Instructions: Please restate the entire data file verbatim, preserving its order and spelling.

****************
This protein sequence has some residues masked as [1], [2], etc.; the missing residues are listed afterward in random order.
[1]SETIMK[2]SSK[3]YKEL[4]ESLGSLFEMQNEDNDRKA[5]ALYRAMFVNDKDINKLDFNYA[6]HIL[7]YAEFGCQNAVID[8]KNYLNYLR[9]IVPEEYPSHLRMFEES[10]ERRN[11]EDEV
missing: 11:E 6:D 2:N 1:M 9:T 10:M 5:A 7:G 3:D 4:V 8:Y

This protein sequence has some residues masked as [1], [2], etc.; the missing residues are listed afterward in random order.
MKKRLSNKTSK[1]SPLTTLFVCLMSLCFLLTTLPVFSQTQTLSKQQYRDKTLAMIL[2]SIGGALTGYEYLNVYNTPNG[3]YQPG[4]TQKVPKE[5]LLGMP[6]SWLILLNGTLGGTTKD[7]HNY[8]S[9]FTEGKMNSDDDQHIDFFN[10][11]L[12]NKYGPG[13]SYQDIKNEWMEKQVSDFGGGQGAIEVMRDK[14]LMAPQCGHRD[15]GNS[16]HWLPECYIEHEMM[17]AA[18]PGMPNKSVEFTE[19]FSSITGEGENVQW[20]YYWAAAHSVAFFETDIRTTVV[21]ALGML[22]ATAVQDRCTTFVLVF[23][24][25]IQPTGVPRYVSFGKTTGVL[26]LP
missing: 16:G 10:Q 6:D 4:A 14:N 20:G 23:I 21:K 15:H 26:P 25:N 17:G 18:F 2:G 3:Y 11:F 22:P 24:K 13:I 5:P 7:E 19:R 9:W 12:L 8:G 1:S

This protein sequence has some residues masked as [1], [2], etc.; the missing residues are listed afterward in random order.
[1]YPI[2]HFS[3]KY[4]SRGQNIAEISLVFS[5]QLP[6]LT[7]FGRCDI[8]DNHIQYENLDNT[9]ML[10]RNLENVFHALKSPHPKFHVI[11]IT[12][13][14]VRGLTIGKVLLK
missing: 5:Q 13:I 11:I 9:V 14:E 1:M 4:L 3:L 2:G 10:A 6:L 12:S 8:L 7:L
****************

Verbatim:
This protein sequence has some residues masked as [1], [2], etc.; the missing residues are listed afterward in random order.
[1]SETIMK[2]SSK[3]YKEL[4]ESLGSLFEMQNEDNDRKA[5]ALYRAMFVNDKDINKLDFNYA[6]HIL[7]YAEFGCQNAVID[8]KNYLNYLR[9]IVPEEYPSHLRMFEES[10]ERRN[11]EDEV
missing: 11:E 6:D 2:N 1:M 9:T 10:M 5:A 7:G 3:D 4:V 8:Y

This protein sequence has some residues masked as [1], [2], etc.; the missing residues are listed afterward in random order.
MKKRLSNKTSK[1]SPLTTLFVCLMSLCFLLTTLPVFSQTQTLSKQQYRDKTLAMIL[2]SIGGALTGYEYLNVYNTPNG[3]YQPG[4]TQKVPKE[5]LLGMP[6]SWLILLNGTLGGTTKD[7]HNY[8]S[9]FTEGKMNSDDDQHIDFFN[10][11]L[12]NKYGPG[13]SYQDIKNEWMEKQVSDFGGGQGAIEVMRDK[14]LMAPQCGHRD[15]GNS[16]HWLPECYIEHEMM[17]AA[18]PGMPNKSVEFTE[19]FSSITGEGENVQW[20]YYWAAAHSVAFFETDIRTTVV[21]ALGML[22]ATAVQDRCTTFVLVF[23][24][25]IQPTGVPRYVSFGKTTGVL[26]LP
missing: 16:G 10:Q 6:D 4:A 14:N 20:G 23:I 21:K 15:H 26:P 25:N 17:G 18:F 2:G 3:Y 11:F 22:P 24:K 13:I 5:P 7:E 19:R 9:W 12:L 8:G 1:S

This protein sequence has some residues masked as [1], [2], etc.; the missing residues are listed afterward in random order.
[1]YPI[2]HFS[3]KY[4]SRGQNIAEISLVFS[5]QLP[6]LT[7]FGRCDI[8]DNHIQYENLDNT[9]ML[10]RNLENVFHALKSPHPKFHVI[11]IT[12][13][14]VRGLTIGKVLLK
missing: 5:Q 13:I 11:I 9:V 14:E 1:M 4:L 3:L 2:G 10:A 6:L 12:S 8:L 7:L